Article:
The Party President’s report for February… how is it working for you?

As usual, the Party President has graciously contacted us, asking that we place a spotlight on his monthly report. Equally graciously, we would note that you can read it here.

Mark has been President now for more than a year, and it’s been a pretty eventful term so far. But how has he performed? What, in your opinion, has gone well, and what badly? Has he changed your view on the Party Presidency itself?

For me, the jury is out on whether or not Mark has established a profile outside of the Party’s membership. It’s seldom easy, even for the Parliamentarians who have held the post previously, although they were often competing with a more obviously relevant Parliamentary Party in the Commons. It was one of my reservations about having a non-Parliamentarian in the role, especially someone seen very much as a party insider – could he establish himself as a factor amongst the “big beasts” of the Party?

The other question that perhaps remains open is, who does Mark see himself as representing, and to whom? We are never likely to see any open demonstration of a Party President conveying membership unhappiness to the leadership – it would only be likely if the President wanted the job of Leader (unlikely in this circumstance) or if the relationship between Leader and President had irrevocably failed. Presidential reports are usually safely uncontroversial, but one of the roles of the Presidency is to inspire and, at a time when the party is perhaps at a low ebb, I’m not convinced that I’m inspired.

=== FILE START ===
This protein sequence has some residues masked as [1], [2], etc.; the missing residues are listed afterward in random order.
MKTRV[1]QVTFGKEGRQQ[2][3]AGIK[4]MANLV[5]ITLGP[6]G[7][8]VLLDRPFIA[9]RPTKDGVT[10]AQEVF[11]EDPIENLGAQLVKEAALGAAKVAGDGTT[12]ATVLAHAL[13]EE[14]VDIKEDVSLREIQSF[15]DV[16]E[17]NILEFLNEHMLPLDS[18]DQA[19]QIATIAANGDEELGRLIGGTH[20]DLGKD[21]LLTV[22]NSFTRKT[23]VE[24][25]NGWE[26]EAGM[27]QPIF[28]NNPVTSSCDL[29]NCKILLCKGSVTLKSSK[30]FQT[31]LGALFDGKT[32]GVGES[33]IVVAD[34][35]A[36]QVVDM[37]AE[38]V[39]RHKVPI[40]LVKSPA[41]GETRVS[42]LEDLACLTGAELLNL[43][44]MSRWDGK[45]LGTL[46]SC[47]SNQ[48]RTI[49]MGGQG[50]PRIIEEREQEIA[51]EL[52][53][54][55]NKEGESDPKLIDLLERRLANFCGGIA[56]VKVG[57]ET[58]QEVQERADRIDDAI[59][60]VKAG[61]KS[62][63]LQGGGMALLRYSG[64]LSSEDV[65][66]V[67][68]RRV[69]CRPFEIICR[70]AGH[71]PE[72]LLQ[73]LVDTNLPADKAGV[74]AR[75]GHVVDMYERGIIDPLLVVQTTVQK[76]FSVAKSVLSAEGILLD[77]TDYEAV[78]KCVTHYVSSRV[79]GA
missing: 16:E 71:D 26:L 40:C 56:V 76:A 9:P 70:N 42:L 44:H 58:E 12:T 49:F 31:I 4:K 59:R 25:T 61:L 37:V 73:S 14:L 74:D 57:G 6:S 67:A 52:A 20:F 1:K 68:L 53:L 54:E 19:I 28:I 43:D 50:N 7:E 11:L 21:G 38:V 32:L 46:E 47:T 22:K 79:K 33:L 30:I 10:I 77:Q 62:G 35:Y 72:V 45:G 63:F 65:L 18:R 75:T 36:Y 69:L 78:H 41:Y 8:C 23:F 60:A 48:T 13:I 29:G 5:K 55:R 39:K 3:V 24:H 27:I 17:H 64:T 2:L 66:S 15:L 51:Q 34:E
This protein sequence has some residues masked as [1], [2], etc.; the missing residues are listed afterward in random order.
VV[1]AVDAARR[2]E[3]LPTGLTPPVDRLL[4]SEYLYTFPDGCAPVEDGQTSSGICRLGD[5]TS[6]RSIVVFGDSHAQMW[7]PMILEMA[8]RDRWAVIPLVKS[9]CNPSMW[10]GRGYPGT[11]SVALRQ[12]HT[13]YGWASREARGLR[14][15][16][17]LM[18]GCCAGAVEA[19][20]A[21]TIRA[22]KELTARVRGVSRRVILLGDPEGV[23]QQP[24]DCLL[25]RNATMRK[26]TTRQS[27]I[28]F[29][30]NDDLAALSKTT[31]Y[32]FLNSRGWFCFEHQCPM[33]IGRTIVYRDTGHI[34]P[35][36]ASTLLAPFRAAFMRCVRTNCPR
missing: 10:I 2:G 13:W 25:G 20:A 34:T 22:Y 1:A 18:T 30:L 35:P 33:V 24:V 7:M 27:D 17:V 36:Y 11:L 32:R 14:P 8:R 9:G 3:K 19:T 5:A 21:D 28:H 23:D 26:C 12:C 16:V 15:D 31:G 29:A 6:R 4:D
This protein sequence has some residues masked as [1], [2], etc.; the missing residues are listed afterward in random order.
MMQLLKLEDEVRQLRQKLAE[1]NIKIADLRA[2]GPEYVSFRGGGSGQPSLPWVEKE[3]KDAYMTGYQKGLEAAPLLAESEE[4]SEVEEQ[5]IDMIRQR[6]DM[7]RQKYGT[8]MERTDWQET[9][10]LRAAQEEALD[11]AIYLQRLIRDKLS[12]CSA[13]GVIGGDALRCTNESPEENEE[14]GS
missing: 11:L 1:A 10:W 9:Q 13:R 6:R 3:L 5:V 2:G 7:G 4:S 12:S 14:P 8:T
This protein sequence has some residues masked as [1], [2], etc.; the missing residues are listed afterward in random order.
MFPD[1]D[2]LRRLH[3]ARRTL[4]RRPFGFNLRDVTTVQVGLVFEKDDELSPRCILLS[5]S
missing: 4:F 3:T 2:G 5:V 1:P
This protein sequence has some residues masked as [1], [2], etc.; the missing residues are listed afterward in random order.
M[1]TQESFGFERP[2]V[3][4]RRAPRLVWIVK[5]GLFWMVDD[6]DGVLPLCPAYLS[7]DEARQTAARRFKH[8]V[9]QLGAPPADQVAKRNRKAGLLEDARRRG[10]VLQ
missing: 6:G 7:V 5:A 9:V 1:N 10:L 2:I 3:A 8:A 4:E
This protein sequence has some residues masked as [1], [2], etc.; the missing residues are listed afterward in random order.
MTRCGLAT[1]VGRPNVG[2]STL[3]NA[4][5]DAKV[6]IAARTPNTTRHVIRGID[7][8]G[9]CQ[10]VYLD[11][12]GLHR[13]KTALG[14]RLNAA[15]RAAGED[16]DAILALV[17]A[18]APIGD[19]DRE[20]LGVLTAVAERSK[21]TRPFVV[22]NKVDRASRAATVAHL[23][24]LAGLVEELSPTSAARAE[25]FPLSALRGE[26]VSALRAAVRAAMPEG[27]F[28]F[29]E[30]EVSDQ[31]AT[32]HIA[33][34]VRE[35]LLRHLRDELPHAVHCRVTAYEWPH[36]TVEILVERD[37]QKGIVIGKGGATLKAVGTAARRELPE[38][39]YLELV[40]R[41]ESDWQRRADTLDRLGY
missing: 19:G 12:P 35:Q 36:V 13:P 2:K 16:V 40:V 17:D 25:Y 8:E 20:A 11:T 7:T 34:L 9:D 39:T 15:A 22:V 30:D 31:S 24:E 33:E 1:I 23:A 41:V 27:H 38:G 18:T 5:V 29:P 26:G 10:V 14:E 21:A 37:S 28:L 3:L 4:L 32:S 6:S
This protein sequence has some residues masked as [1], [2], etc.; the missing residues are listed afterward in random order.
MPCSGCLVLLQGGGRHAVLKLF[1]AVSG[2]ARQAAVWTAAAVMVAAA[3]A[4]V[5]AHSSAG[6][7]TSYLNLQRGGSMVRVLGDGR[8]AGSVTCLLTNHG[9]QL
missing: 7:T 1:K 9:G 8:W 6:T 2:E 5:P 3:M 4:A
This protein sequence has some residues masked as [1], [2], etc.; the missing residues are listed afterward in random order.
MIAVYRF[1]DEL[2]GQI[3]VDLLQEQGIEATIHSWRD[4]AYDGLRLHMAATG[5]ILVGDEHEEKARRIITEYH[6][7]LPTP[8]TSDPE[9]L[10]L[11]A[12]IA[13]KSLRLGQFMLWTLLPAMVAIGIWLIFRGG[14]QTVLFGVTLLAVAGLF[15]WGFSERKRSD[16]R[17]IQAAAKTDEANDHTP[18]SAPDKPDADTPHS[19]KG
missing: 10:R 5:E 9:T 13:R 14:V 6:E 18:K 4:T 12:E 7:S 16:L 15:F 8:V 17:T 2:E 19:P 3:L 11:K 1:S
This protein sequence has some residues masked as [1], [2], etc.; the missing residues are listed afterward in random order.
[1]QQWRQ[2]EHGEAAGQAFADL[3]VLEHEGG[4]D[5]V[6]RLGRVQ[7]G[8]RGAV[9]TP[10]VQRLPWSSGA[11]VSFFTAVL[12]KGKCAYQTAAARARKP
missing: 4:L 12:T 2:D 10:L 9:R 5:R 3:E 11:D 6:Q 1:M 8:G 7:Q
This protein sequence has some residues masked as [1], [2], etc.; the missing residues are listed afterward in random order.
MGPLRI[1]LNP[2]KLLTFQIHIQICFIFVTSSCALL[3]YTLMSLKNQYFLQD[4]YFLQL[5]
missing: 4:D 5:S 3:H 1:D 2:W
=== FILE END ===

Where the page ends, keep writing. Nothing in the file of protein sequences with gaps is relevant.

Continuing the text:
Is that me giving him a failing grade? No, I don’t think so. Is it just that a managerial Presidency feels unlikely to change much? Perhaps. But Mark wanted the job, and worked hard over a lengthy period to get it, and I guess that it still isn’t entirely clear to me why.

So, what do you think? Feel free to post your thoughts in the comments below…

* Mark Valladares is a semi-retired Party bureaucrat and Monday Editor of Liberal Democrat Voice.

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21 Comments

  • There should be a difference between being, say a Party Chairman, and being a Party President.

    Party Chairman should be hands on the party organisation (as Frank Byers used to be). I suggest the Party President should be a Senior Politician (if the Lib Dems still have such a thing) who should focus on political issues as a back up to the Leader. Alistair Carmichael or Wendy Chamberlain would probably fit…… (and it shouldn’t be a Lord). A regional voice would get away from what appears to be a London & Home Counties bias just now).

    PS Mark. Ros did a good job when she did it.

  • I like Mark Pack a lot so this isn’t intended to be critical. But, considering his experience in communications and digital campaigning, it’s disappointing that we still aren’t doing these things very well. He joint-authored a booklet advocating a core vote strategy, what happened to that idea?

    In terms of whether he has established a profile outside of the party membership, the clear answer to that is no – but that’s been the case with most of our party presidents.

  • I realise I can’t blame Mark entirely for this but…

    I was very disappointed at the start of the pandemic last year when the immediate reaction of the party was to cancel the leadership election and conference, rather than ask how those things could be done differently.

    Obviously, both those decisions were reversed after an outcry from members, and I thought the online conference was a success.